In addition to giving us something important to share in common in these days of the empty-ing nest, this practice keeps me grounded in the overall scope of Scripture’s narrative arc, reminding me that God is at work in a larger story that is massively redemptive and globally significant.

As a busy mum, I set modest goals for my reading and study, usually sticking with a chapter for at least a week in order to get the most out of it.  This is like the slow pace of a stroll in which details that are missed at 55 miles per hour in the car suddenly show up and ask to be noticed.  A slow read gives me time to read, re-read, and process.

This is Week 2 in the series for mums who want to step up their time with God, and this week, Shannon from Of the Hearth has posed two questions:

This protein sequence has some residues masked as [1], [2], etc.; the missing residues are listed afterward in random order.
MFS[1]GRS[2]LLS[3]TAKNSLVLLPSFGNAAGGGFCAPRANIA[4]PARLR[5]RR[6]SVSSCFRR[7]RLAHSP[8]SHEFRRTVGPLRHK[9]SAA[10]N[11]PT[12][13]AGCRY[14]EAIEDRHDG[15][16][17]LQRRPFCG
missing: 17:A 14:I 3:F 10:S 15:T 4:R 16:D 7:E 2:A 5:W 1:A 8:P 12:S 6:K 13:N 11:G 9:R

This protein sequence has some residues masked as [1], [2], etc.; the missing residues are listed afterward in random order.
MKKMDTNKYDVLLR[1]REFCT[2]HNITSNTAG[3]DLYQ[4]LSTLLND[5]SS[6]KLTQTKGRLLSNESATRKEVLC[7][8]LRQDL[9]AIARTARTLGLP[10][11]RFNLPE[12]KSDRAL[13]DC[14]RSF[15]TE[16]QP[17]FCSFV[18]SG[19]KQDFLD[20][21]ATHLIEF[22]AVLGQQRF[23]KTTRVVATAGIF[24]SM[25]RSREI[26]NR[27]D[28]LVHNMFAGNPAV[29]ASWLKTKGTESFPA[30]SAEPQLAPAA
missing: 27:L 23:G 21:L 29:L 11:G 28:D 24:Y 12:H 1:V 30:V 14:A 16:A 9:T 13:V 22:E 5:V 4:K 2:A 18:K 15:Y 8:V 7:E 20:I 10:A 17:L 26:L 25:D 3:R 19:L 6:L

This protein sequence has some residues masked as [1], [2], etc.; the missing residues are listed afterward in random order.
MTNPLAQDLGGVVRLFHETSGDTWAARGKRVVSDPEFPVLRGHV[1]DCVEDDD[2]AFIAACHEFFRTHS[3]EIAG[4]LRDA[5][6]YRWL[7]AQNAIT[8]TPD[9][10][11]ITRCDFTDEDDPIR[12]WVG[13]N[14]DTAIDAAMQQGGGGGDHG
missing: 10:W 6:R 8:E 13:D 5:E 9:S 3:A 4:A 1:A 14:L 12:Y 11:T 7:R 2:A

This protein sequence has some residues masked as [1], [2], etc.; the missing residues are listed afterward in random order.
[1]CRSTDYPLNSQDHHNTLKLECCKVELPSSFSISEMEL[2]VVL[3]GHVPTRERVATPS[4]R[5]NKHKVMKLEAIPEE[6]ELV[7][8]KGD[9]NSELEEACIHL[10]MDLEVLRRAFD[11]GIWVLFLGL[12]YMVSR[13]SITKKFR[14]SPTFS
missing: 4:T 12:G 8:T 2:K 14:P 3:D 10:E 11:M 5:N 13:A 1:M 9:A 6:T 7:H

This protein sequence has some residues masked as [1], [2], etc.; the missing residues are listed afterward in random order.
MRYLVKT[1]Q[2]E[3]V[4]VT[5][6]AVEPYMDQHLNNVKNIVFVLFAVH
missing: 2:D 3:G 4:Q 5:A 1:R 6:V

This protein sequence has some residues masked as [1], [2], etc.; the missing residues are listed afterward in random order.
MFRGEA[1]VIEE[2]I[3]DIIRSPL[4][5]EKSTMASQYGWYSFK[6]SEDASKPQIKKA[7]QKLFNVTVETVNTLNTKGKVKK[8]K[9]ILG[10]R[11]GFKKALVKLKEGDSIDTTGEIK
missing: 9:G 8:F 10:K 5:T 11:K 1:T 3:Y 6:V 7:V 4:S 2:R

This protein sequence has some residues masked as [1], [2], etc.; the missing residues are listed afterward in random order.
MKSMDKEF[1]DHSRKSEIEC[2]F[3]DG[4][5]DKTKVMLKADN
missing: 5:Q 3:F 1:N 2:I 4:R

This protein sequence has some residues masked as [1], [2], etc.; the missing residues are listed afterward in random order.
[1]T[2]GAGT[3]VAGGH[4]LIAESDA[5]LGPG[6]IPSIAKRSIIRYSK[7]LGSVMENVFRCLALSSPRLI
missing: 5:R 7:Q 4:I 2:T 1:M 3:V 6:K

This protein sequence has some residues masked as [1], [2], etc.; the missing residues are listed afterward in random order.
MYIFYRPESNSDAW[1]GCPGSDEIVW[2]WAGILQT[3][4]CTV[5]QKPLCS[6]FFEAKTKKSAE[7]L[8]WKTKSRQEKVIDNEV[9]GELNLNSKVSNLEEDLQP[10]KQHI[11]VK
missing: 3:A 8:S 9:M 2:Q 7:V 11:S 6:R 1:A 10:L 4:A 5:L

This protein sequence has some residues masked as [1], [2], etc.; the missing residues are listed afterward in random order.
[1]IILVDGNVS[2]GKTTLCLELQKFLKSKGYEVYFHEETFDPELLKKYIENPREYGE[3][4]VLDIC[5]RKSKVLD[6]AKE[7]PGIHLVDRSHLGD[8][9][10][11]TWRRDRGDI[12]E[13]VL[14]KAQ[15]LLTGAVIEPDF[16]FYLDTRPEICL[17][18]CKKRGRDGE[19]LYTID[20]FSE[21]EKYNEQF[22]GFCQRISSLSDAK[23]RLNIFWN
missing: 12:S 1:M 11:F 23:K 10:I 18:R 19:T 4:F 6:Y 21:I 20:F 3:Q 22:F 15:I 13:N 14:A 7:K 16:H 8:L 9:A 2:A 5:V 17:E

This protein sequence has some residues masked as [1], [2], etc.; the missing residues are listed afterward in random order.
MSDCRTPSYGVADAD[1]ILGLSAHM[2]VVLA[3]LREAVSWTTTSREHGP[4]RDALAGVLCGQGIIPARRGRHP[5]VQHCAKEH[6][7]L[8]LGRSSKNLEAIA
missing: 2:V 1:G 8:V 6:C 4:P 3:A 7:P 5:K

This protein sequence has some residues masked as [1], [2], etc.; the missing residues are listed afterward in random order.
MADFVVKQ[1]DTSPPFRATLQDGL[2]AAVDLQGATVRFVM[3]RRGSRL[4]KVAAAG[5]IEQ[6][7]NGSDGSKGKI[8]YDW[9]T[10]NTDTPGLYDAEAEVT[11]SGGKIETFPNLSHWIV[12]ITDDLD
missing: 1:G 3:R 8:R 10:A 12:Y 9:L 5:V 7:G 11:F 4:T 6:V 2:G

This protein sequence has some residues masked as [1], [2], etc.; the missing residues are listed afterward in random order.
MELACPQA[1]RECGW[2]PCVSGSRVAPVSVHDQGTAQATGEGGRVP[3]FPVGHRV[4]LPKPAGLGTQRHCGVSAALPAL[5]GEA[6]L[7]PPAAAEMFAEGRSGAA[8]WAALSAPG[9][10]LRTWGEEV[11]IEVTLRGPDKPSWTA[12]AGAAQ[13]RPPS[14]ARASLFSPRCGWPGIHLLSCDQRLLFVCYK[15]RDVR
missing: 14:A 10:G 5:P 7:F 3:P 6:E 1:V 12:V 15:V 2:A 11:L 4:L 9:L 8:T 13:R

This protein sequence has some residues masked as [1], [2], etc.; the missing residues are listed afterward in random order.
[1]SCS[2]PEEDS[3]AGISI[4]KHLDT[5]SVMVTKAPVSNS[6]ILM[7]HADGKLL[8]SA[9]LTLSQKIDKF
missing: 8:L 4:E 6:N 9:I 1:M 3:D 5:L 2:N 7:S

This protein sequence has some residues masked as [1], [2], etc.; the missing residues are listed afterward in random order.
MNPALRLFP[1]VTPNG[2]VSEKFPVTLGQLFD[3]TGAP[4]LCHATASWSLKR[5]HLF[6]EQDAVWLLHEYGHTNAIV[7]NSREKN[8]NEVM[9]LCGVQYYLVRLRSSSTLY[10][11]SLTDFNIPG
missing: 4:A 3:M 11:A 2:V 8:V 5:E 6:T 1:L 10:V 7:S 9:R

In what ways has being a mum changed how you go about having a devotional time?

What tools have helped you to be consistent?

In my answers, I advocate for the prudent use of little minutes, remind readers that God is committed to meeting with us no matter where we are, and I encourage mums to embrace the changes that are part of life.  I also share how important accountability has been in maintaining good study habits.

Elizabeth from Guilty Chocoholic Mama is sharing her thoughts along with Shannon, and the three of us would love to hear your input.  Click here to join the discussion, and be sure to share the post with other mums you know who are living this following life and seeking Truth in the small spaces between their loving duties.

For those who missed the discussion from last week, you can catch up here.